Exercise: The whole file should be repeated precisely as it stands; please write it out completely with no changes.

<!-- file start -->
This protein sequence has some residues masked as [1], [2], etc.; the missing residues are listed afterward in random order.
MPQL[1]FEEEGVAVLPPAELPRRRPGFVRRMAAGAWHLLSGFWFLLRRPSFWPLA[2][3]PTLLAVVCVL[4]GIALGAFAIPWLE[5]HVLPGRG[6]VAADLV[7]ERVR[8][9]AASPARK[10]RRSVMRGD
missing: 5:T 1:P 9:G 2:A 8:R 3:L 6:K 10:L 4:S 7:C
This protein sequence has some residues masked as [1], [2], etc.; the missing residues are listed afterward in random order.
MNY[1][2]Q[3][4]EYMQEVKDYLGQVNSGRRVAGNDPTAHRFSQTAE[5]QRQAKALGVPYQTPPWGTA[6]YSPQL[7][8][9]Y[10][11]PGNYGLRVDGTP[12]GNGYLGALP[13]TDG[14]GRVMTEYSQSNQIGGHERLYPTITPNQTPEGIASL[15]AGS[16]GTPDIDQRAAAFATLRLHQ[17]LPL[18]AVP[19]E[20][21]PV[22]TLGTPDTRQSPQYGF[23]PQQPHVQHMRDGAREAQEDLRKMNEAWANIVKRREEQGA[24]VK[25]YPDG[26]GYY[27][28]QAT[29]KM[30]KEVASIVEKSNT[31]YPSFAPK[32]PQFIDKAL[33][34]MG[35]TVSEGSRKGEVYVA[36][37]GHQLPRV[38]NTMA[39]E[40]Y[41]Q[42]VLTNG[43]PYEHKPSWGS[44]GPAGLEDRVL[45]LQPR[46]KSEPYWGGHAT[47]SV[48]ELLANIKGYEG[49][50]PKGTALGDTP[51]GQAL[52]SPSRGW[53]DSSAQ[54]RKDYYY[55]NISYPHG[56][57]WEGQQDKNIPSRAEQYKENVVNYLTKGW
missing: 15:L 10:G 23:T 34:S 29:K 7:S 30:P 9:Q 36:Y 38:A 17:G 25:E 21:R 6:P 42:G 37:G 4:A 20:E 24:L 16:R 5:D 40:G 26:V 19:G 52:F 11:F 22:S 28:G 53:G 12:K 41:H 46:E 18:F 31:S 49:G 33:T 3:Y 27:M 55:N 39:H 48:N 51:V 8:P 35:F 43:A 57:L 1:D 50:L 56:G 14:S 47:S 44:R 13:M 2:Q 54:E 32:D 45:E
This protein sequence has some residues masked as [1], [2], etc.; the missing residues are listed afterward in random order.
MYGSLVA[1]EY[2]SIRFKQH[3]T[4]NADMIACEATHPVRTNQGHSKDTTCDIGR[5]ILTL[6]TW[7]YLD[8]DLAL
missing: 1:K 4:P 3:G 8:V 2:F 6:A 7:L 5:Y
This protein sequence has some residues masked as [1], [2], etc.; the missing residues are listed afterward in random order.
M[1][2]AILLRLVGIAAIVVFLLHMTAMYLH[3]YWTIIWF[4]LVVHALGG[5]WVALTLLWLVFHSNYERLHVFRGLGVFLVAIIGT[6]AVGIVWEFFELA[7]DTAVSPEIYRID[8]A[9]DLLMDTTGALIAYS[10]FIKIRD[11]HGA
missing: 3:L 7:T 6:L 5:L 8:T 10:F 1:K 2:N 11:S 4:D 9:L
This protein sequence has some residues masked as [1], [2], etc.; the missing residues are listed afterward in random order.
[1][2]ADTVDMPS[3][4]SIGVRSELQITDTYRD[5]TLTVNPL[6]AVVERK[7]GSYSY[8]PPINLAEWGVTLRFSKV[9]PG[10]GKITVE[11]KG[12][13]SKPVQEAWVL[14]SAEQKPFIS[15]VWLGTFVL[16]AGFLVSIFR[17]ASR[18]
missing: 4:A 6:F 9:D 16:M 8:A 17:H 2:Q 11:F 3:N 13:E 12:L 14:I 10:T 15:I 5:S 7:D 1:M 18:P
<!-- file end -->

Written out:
This protein sequence has some residues masked as [1], [2], etc.; the missing residues are listed afterward in random order.
MPQL[1]FEEEGVAVLPPAELPRRRPGFVRRMAAGAWHLLSGFWFLLRRPSFWPLA[2][3]PTLLAVVCVL[4]GIALGAFAIPWLE[5]HVLPGRG[6]VAADLV[7]ERVR[8][9]AASPARK[10]RRSVMRGD
missing: 5:T 1:P 9:G 2:A 8:R 3:L 6:K 10:L 4:S 7:C
This protein sequence has some residues masked as [1], [2], etc.; the missing residues are listed afterward in random order.
MNY[1][2]Q[3][4]EYMQEVKDYLGQVNSGRRVAGNDPTAHRFSQTAE[5]QRQAKALGVPYQTPPWGTA[6]YSPQL[7][8][9]Y[10][11]PGNYGLRVDGTP[12]GNGYLGALP[13]TDG[14]GRVMTEYSQSNQIGGHERLYPTITPNQTPEGIASL[15]AGS[16]GTPDIDQRAAAFATLRLHQ[17]LPL[18]AVP[19]E[20][21]PV[22]TLGTPDTRQSPQYGF[23]PQQPHVQHMRDGAREAQEDLRKMNEAWANIVKRREEQGA[24]VK[25]YPDG[26]GYY[27][28]QAT[29]KM[30]KEVASIVEKSNT[31]YPSFAPK[32]PQFIDKAL[33][34]MG[35]TVSEGSRKGEVYVA[36][37]GHQLPRV[38]NTMA[39]E[40]Y[41]Q[42]VLTNG[43]PYEHKPSWGS[44]GPAGLEDRVL[45]LQPR[46]KSEPYWGGHAT[47]SV[48]ELLANIKGYEG[49][50]PKGTALGDTP[51]GQAL[52]SPSRGW[53]DSSAQ[54]RKDYYY[55]NISYPHG[56][57]WEGQQDKNIPSRAEQYKENVVNYLTKGW
missing: 15:L 10:G 23:T 34:S 29:K 7:S 30:P 9:Q 36:Y 38:A 17:G 25:E 21:R 6:P 42:G 37:G 4:A 20:E 24:L 16:R 5:D 40:G 26:V 19:G 52:F 11:F 22:S 28:G 53:G 12:K 41:H 46:E 18:F 31:S 49:G 33:T 3:Y 27:M 55:N 39:H 48:N 51:V 8:P 35:F 43:A 57:L 1:D 50:L 56:G 14:S 47:S 44:R 13:M 2:Q 54:E 32:D 45:E
This protein sequence has some residues masked as [1], [2], etc.; the missing residues are listed afterward in random order.
MYGSLVA[1]EY[2]SIRFKQH[3]T[4]NADMIACEATHPVRTNQGHSKDTTCDIGR[5]ILTL[6]TW[7]YLD[8]DLAL
missing: 1:K 4:P 3:G 8:V 2:F 6:A 7:L 5:Y
This protein sequence has some residues masked as [1], [2], etc.; the missing residues are listed afterward in random order.
M[1][2]AILLRLVGIAAIVVFLLHMTAMYLH[3]YWTIIWF[4]LVVHALGG[5]WVALTLLWLVFHSNYERLHVFRGLGVFLVAIIGT[6]AVGIVWEFFELA[7]DTAVSPEIYRID[8]A[9]DLLMDTTGALIAYS[10]FIKIRD[11]HGA
missing: 3:L 7:T 6:L 5:L 8:T 10:F 1:K 2:N 11:S 4:D 9:L
This protein sequence has some residues masked as [1], [2], etc.; the missing residues are listed afterward in random order.
[1][2]ADTVDMPS[3][4]SIGVRSELQITDTYRD[5]TLTVNPL[6]AVVERK[7]GSYSY[8]PPINLAEWGVTLRFSKV[9]PG[10]GKITVE[11]KG[12][13]SKPVQEAWVL[14]SAEQKPFIS[15]VWLGTFVL[16]AGFLVSIFR[17]ASR[18]
missing: 4:A 6:F 9:D 16:M 8:A 17:H 2:Q 11:F 3:N 13:E 12:L 14:I 10:T 15:I 5:S 7:D 1:M 18:P